2 – Soups & Stews

Salad Shirazi is a herb and vegetable salad from the southern Iranian city of Shiraz. It’s enjoyed year-round as a side dish, but is often served as a full meal during the hot summer months. While the vegetables are often diced – giving them an appearance not unlike Pico de Gallo – I have found that using larger chunks give each ingredient a bit more distinction, and results in a livelier eating experience.

There isn’t much to this recipe; theoretically, you could just throw all of the ingredients together and chow down. But I prefer to soak the onions in cold water first, which removes some astringency, and to salt the tomatoes and cucumbers to leech out a bit of their juice. That way, most of the salad’s moisture comes from more flavorful sources, like olive oil and lime juice.

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The weather is starting to cool down, so it’s time to share one of the many soups in my repertoire.

Caldo Xóchitl is a simple chicken soup from Mexico, a carryover of traditional, pre-Columbian fare, when soup (and corn) were dietary staples in the region. The word Xóchitl itself means “flower” in the Nahuatl (Aztec) language, but the original meaning behind this name is lost to history. I’ve read that this soup may have originally coincided with the daysign Xóchitl in the Aztec and Maya calendars; think of it like the astrological or Chinese zodiac signs, based off a specific day of the year that is governed by the goddess Xochiquetzal. Another, perhaps more practical theory is that squash blossoms may have simply been added to the soup when in season.

While chicken is more commonly served in this soup today, chickens were likely first introduced after Columbus’ voyage to the Americas in 1492 (there is some evidence that there were chickens in South America, via Polynesia, but that debate rages on). Either way, turkeys were available, so if you’re up for it, use turkey meat instead. We’re going to season the soup broth with a few New World spices, to give just a hint of depth to the recipe.

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The word tagine (tajine, الطاجين) is both the name of a North African stew, and the conical earthenware pot in which it is usually cooked. The use of ceramics in North Africa was the result of Roman influence, and these dishes have been enjoyed for thousands of years.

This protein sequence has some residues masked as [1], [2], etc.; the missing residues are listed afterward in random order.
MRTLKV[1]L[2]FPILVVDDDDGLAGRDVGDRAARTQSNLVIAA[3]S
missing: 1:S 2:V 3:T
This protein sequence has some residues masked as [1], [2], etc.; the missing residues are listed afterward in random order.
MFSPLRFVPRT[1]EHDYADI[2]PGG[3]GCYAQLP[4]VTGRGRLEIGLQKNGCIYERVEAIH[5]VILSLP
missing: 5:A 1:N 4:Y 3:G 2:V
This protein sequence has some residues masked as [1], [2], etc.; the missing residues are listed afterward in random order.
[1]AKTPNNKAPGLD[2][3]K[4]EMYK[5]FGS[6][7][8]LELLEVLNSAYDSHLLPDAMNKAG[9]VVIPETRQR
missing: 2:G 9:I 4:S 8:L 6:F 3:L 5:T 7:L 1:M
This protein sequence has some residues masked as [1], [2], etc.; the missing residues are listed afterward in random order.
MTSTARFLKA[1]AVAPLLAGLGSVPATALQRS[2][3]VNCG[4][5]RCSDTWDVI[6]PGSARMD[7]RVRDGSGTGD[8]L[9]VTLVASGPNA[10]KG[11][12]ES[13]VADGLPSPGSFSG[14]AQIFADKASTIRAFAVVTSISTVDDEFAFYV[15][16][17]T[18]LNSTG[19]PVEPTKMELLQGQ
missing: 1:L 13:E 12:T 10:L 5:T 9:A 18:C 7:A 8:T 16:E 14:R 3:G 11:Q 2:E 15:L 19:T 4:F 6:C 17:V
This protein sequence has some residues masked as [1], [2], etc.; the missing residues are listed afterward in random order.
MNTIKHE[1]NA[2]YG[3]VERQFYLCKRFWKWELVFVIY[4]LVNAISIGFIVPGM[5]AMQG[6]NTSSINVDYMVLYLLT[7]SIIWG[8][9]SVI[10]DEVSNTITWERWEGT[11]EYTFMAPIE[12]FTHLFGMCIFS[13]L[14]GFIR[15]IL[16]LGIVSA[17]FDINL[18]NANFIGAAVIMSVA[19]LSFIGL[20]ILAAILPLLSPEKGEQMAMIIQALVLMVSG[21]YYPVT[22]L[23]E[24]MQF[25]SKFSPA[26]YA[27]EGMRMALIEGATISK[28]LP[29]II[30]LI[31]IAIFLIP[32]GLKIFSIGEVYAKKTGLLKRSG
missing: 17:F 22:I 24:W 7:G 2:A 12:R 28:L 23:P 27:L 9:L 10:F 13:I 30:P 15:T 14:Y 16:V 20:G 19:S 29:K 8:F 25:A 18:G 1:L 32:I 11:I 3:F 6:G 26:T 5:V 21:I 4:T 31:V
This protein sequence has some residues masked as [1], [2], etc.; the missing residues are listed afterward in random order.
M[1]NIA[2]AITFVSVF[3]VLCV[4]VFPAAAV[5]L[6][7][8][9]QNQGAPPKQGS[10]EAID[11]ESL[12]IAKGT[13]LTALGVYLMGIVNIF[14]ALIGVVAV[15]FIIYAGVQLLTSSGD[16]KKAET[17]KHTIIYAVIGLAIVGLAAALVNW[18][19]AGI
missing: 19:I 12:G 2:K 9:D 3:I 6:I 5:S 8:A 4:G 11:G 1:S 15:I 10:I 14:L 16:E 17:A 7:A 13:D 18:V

Tagine pots are unique in that they trap steam and return the condensed liquid to the dish, enabling chefs to make tender foods with minimal added water, which is ideal in areas where water is scarce. For today’s recipe, I’ve provided instructions to create this dish with a dutch oven or deep skillet; so long as the lid has a very tight seal, you should be able to closely mimic the original dish – some folks like to cover their pots with tin foil before adding the lid, to ensure a completely tight seal.

There are countless spice options when preparing a tagine, but for this particular recipe I modeled my approach after a traditional Mrouzia, a tagine that is often served during Eid al-Adha (Festival of the Sacrifice). This Muslim celebration honors Ibrahim’s (Abraham’s) willingness to sacrifice his son at God’s command, only to be provided a sacrificial goat at the last minute instead. During this celebration, a lamb (or sometimes goat) is ritually sacrificed and shared among family, neighbors, and the needy; in many settings, they prepare Mrouzia using the sacrificed lamb.

Mrouzia is served with toasted (blanched) almonds, and typically flavored with saffron and Ras el Hanout, a popular North African spice mixture. Commercial versions of Ras el Hanout exist, but it’s not too challenging to put together your own fresh spice blend (my recipe is below); you’ll likely have most of these spices in your pantry already, except perhaps for mace. While potatoes aren’t a typical accompaniment to Mrouzia, I find that they add a hefty balance to the sweet/salty mixture of the dish; steamed basmati rice (or couscous, if you’re not gluten-averse) also works well as a starch.

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Potjiekos has all of the things I like in a good stew: tender and rich meat, sauce that’s bursting with deep flavors, subtly-seasoned vegetables, and a good backstory. I’ve been watching a lot of Game of Thrones lately (well, once a week), and digging into the show’s theories and lore, so I’m most interested in the backstory part right now. Let’s dig in.

Cast-iron cooking was first popularized in Europe during the 1500s. During the Siege of Leiden, South Holland, in 1573-1574 (part of the Eighty Years’ War between the Netherlands and Spain), the local townspeople turned to communal hodgepodge cooking to survive – in small cast-iron pots, with any meat and vegetables they could find. This communal dish bore the name hutspot, and remains popular today.